Skip to main content
Internal Market, Industry, Entrepreneurship and SMEs

Specific utilities markets in certain countries may be exempt from public procurement rules. This page contains information on which markets in which EU countries are exempt, as well as the state of play regarding pending requests for exemption.

For a utilities market to be exempt

  • the legal/regulatory environment permits access and competition in the sector concerned
  • the utility operators in the market concerned are subject to competitive pressure

Detailed rules for the application of the exemption procedure

Exemption requests should be sent by email to GROW-ART-34atec [dot] europa [dot] eu (GROW-ART-34[at]ec[dot]europa[dot]eu).

If the requests are to be delivered by other means (see Article 1(4) of the detailed rules), three copies should be sent by post or other suitable carrier to

European Commission
Directorate-General for Internal Market, Industry, Entrepreneurship and SMEs
Directorate G: Single Market for Public Administrations
B-1049 Brussels

When can a utility market be exempt from EU public procurement rules

Utilities (water, energy, transport and postal services) are essential for the smooth functioning of our economy and social development. In principle, utilities must respect EU Public Procurement rules (make their purchases through public tenders). This requirement can be lifted however and the utility can make purchases without applying the detailed rules of the Utilities Directive (e.g. in the procurement of electricity production in a given area) when competition in the specific national utilities is functioning well and access to the market is not restricted in the sector concerned (access has been liberalised and there is substantial competition).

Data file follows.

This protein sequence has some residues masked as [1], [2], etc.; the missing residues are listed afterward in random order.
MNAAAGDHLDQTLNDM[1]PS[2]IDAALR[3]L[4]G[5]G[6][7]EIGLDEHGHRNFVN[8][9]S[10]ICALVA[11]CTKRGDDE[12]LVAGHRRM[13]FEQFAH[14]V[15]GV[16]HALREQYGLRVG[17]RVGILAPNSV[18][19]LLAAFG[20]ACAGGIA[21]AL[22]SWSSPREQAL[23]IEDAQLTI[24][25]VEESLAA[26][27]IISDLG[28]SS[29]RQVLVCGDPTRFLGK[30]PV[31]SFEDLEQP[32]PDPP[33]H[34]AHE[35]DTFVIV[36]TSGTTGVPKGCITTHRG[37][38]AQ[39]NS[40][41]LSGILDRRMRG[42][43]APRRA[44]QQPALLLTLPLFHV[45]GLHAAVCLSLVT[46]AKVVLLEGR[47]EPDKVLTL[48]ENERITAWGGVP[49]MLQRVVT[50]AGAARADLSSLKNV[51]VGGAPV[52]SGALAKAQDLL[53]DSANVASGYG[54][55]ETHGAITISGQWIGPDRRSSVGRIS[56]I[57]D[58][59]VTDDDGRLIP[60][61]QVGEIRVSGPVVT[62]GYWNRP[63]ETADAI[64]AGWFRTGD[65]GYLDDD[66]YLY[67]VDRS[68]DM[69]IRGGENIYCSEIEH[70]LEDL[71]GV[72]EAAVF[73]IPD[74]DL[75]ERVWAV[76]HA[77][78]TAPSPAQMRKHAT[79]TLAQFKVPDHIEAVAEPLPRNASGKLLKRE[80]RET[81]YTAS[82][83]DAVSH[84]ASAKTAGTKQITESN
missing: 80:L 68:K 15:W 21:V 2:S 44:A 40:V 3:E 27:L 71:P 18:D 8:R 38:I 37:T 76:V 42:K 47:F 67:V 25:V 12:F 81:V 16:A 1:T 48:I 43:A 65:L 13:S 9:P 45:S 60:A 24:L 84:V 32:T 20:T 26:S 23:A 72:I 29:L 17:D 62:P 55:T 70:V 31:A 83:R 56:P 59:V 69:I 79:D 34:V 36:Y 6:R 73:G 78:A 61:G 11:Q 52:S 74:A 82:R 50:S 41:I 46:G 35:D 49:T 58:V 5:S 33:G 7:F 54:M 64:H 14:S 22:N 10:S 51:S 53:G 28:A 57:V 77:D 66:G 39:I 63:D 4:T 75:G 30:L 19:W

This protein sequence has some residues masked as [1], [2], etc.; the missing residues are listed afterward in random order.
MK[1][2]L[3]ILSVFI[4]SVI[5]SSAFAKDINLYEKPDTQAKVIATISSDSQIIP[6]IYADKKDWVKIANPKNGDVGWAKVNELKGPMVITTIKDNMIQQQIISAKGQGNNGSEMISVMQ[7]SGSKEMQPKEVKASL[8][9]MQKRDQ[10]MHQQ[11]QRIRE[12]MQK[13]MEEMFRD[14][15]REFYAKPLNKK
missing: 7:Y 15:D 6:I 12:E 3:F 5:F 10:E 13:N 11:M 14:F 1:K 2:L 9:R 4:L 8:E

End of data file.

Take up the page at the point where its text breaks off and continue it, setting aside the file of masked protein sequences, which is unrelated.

A new Implementing Decision adopted under the EU Procurement Directive for Utilities (Directive 2014/25/EU) defines how EU countries or utilities can make their request for exemption if they want to be allowed to not follow EU public procurement rules. This decision includes what information must be supplied, how transparency should be ensured through notices in the Official Journal about requests throughout the procedure, etc.

The Implementing Decision replaces and updates a corresponding decision from 2005 (Decision 2005/15/EC). It facilitates requests for exemption by providing a template for the information to be provided on the market to be exempted and on its exposure to competition, which must both be supported by appropriate empirical evidence.

The update of the Implementing Decision is the result of some changes to procedural rules governing exemptions in the new public procurement directives (e.g. the possibility to change a request for exemption, by for instance reducing its scope, without having to start over again). To date, the Commission has received 34 formal exemption requests.

Legal reference

On 10 October 2016, the Commission adopted Implementing Decision (EU) 2016/1804. This Decision is published in the Official Journal of the European Union of 10 October 2016, number L 275, p. 39. It sets out detailed rules for the application of Articles 34 and 35 of Directive 2014/25/EU of the European Parliament and of the Council on procurement by entities operating in the water, energy, transport and postal services sectors.

Postal services


Ports and airports